Glyphosate offers many advantages
Glyphosate is the most widely used herbicide in the world. It is mainly used in agriculture to help farmers efficiently and cost-effectively remove unwanted vegetation from fields before sowing.
Monday, January 30, 2023
The most important facts in brief:
- Glyphosate is one of the best-studied crop protection products.
- The herbicide prevents the growth of competing weeds and thus secures harvests.
- Without glyphosate, significantly more land would have to be ploughed, which has a negative impact on soil and climate.
The herbicide thus enables them to achieve up to 22 percent higher yields. For farmers, it is thus an important component for working economically and protecting the environment at the same time. At the end of April 2020, the Federal Food Safety and Veterinary Office (FSVO) published new findings. It concludes that the maximum residue levels of glyphosate in and on food are harmless to consumers.
No danger from food
After glyphosate was classified as "probably carcinogenic" by the International Agency for Research on Cancer (IARC) in 2015, political pressure increased. However, all national and international regulatory authorities classify the herbicide as "non-carcinogenic". The Federal Institute for Risk Assessment (BfR) took more than 1,000 scientific studies into account in its assessment of glyphosate. In 2016, the Federal Food Safety and Veterinary Office launched a food monitoring programme. It investigated the exposure of the population to glyphosate. For this purpose, it took 230 food samples from 19 categories (e.g. wine, bread, vegetables, etc.). The samples confirm that the glyphosate residues found in the food are low and do not pose a health risk.
Glyphosate only affects plant organisms
Glyphosate is the best-studied herbicide in the world. It is primarily used on agricultural land, i.e. on fields that do not serve as the primary habitat and food source for insects. Where wheat or maize is grown, a flowering meadow cannot provide food for insects at the same time. Not only does it degrade very quickly in the soil. Even in humans and animals, minimal residues that have already been found in tests are excreted in a short time via the liver. Glyphosate itself only affects plant organisms. Nonetheless, many are holding out for a future phase-out of glyphosate.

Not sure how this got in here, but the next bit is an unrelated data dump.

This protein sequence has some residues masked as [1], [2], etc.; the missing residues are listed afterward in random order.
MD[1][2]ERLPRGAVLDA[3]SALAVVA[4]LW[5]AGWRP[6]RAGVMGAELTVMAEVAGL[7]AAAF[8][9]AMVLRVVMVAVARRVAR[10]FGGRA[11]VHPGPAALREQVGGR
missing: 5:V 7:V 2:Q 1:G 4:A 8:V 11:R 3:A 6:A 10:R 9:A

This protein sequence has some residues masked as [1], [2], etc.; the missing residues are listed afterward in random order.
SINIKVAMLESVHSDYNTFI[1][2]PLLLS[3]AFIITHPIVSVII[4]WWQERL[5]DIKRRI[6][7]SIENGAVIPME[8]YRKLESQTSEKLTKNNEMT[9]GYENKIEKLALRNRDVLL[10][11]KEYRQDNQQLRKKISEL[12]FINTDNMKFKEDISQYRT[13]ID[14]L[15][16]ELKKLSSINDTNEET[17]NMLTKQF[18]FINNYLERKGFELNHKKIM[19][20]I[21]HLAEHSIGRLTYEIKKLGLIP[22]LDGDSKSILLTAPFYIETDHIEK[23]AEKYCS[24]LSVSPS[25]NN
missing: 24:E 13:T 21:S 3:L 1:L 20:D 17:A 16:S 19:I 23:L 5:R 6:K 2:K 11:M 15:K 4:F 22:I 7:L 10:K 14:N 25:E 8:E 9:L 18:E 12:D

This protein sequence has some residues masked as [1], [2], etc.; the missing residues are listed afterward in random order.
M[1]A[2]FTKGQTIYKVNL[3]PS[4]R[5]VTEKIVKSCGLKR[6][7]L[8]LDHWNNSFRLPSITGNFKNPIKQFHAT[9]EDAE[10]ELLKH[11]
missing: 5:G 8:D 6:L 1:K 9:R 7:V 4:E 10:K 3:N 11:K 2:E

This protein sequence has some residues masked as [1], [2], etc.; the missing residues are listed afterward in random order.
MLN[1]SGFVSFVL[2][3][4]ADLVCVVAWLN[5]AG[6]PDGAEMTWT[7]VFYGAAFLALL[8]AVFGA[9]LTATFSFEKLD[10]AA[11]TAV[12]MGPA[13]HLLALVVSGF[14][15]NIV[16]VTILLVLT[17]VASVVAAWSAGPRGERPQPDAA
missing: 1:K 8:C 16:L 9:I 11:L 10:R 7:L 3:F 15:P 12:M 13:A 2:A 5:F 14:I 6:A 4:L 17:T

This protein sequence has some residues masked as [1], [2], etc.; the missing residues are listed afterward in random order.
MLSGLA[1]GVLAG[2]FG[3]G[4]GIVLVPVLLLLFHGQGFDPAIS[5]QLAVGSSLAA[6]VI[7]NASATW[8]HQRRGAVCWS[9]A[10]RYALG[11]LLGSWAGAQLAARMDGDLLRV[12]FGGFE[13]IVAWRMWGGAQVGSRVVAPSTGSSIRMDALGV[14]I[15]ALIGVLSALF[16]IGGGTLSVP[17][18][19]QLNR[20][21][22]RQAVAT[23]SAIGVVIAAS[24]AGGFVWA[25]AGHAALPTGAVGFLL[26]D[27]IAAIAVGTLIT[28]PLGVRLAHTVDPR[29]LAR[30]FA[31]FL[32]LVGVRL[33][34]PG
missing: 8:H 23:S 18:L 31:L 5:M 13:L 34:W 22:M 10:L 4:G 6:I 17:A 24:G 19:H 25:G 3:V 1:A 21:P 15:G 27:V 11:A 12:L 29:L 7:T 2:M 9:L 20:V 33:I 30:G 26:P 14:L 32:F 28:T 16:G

In recent years, there have been increasing reports of traces of glyphosate in foods such as pasta, beer or oatmeal. However, this is not due to farmers being less careful with glyphosate. The more frequent detections are rather due to the enormous technical progress in analytical techniques. It is now possible to analytically measure the fraction of a sugar cube in Lake Constance. Ever since Paracelsus, we have known the principle: quantity makes the poison. Perhaps this is one reason why critics almost never give concrete quantities when they point to glyphosate residues in food. Mostly, the amounts are in the microgram range - that is the millionth part of a gram or 0.000'001 grams. Glyphosate has a lower toxicity than table salt or baking powder and only affects plant organisms.
Less CO2 emissions
In Swiss agriculture, glyphosate is mainly used to protect soils from erosion. Glyphosate kills weeds before sowing. If the active ingredient is banned, more ploughing will be done in agriculture again. This has negative effects on various soil organisms such as earthworms. In addition, the danger of erosion is particularly great when the soil is ploughed up. When it rains, the soil is washed away from the field even on a slight slope. Instead of building up humus, it is washed away. Soil fertility decreases. An additional problem: the layers of soil that are repeatedly broken up can bind less CO2. This has a negative effect on the climate. French Agriculture Minister Didier Guillaume also points this out in the Figaro. Conservation tillage is not possible without the use of glyphosate. For this reason, farmers in France will be allowed to continue using glyphosate from 2021, despite the planned ban.
Alternatives with disadvantages
An expert report by the Federal Office for Agriculture shows that the alternatives to glyphosate use have disadvantages. The existing substitutes increase the risk of soil erosion. In addition, the alternatives cause higher production costs. Controlling perennial weeds is also more difficult with these methods. In addition, current mechanical methods have increased energy consumption and greenhouse gas emissions compared to glyphosate methods.
Good to know
In recent years, a debate has arisen about a possible carcinogenic effect of glyphosate. In 2015, the International Agency for Research on Cancer (IARC) of the World Health Organization (WHO) published its assessment of glyphosate: the substance is "probably carcinogenic". According to the WHO, the consumption of hot drinks or red meat is also probably carcinogenic. In the approved maximum concentrations - as confirmed today by the majority of scientific studies on the substance as well as the authorities - glyphosate poses no health risk.
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